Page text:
Oh wise One – ‘the landlord taking secret bribes/plus staff who get paid for making complaints go away…’

Are you suggesting corruption?

Does the term of “Secret donations” answer your questions.

Parties accept donations
Ministers have membership in parties
Ministers write regulation and set payrises for lack of bad news
officers enforce and enable regulation compliance of looking the other way

Then tack on the point where some in the community are able to act as reporters to authorities for secret payments while the same community members are assaulting and evicting people from tenancies.

Oh wise One – ‘the landlord taking secret bribes/plus staff who get paid for making complaints go away…’

Are you suggesting corruption?

Further to what “One” has to say – recall that Ian Hirst eventually struck back at the violent druggies that used to plague his area of public housing and did the cops thank him for removinga junkie scuzz-bucket from society?
Nope. They tried to do Ian for murder.
And failed.

It seems if you’re a criminal scuzz-bucket the government will bend over backwards in every conceivable way to prevent anybody from impinging on your “right” to lead a life of crime.

PS: Suggest looking at clause 50

The landlord causes…

And compair with

The landlord taking secret bribes

Plus staff who get paid for making complaints go away…

No point in talking the DHCS Housing.

In 2006 I had my life impeared by a Drunk Tenant that DHCS permitted to drink and be voilent within the access way to my tenancy

In 2008 – after repeated assaults the Department of Housing, ACT Human Rights, and the Discrimination commissioner took court action to prevent future complaints against members of a community room that the landlord funds.

From 2006 to 2010 the same group with landlord funding still attempt assaults with aid of the police who attend but never arrest drunks in public.

Other tenancies and lives have been destroyed by the Stanhope Social Policy of deferal, denyal, and outright lies (I am One of many X $$$$ – would be very interested in class action if anyone is considering such).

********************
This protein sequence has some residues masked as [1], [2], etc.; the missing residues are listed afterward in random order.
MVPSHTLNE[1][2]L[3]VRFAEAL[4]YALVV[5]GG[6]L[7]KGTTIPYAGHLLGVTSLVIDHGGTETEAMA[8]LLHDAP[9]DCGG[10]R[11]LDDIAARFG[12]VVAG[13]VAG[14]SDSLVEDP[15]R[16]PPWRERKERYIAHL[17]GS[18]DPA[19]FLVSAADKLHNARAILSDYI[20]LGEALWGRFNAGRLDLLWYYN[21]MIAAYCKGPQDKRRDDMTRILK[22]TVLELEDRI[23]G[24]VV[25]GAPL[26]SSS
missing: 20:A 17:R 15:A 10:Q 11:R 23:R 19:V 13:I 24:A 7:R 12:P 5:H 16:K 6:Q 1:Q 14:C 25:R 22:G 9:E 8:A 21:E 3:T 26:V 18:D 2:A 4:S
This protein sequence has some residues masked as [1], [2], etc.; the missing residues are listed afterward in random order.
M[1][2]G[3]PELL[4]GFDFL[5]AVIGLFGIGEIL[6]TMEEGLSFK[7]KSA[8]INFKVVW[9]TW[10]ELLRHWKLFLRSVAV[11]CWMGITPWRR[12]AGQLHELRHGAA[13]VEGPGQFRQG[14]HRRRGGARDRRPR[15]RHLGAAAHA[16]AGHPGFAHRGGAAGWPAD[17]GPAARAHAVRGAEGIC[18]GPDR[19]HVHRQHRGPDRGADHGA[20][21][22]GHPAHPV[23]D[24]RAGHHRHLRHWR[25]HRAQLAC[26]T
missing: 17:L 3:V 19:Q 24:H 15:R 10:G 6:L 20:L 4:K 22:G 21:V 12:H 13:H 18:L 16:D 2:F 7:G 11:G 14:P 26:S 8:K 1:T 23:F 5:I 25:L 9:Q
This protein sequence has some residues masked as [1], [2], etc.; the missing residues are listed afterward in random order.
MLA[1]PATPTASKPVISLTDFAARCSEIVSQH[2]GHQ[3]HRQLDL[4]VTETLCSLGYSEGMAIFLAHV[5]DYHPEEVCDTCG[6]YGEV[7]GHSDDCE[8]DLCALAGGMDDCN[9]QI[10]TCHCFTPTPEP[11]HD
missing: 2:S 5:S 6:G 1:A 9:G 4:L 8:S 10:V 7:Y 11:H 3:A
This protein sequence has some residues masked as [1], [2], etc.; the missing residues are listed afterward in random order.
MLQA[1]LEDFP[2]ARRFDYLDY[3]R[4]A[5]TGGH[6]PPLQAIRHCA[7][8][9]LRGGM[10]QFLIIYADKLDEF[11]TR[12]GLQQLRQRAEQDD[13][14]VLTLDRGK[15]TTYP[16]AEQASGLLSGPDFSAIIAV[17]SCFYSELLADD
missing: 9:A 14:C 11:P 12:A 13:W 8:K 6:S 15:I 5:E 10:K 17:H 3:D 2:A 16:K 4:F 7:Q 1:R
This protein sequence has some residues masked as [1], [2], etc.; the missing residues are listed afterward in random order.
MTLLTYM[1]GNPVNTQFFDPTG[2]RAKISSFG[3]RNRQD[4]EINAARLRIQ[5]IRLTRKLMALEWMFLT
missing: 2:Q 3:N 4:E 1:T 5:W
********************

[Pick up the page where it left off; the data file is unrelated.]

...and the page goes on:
Ask your self when was the last time the ACT Government paid out for neglect by its landlord which resulted in death, impairment, or injury?

Amazing what a secret donation does for people that hide behind 247 security for wonders that write laws without them selves being bashed

taninaus said :

there are 2 issues here:
– Does DHCS owe the OP a duty of care because they are getting harrassed by a neighbour – not really – the impact of the other persons behaviour on the tenant is not their business.

With respect, I disagree. A “duty of care” in the legal sense arises if OP is so directly affected by DHCS’ course of action that DHCS ought to have OP’s situation in mind when DHCS is contemplating that course of action.

Here, the course of action is allocating OP to a dwelling. Placing OP next to his/her violent neighbour or persisting in allowing that neighbour to live next to OP – thereby placing OP in danger – would seem to be a pretty clear breach of that duty of care, to me. The AVO and criminal charge should be sufficient proof of that danger to negate any arguments of remoteness.

Ring up complaints and if this does not work write a letter quoting the Disruptive Behaviour Policy, good luck

sodumbithurts

Hi look up DHCS housing = DISRUPTIVE BEHAVIOUR POLICY, it covers all.

I would recommend giving the ACT Human Rights Commission a call, which takes complaints from service users. They might be able to follow this up on your behalf and get some movement.

Their phone number is 6205 2222.

Good luck!

DissolutionedHack said :

Inappropriate said :

If my neighbour has a problem with me, it’s not my landlord’s responsibility to resolve.

Thats not right. Under the Tenancy agreement it is understood that:

The tenant has an obligation under the
agreement not to:
• use or allow the property to be used for an illegal
purpose;
• cause or allow nuisance;
• interfere with the quiet enjoyment of neighbours;

breaching these obligations in the agreement gives cause for the landlord issue notice:

A lessor can issue the tenant with a Notice to Vacate if:
• the tenant has breached any term or condition of the residential tenancy
agreement, other than non-payment of rent;.

Whether or not DHCS wants to do this or not is another issue…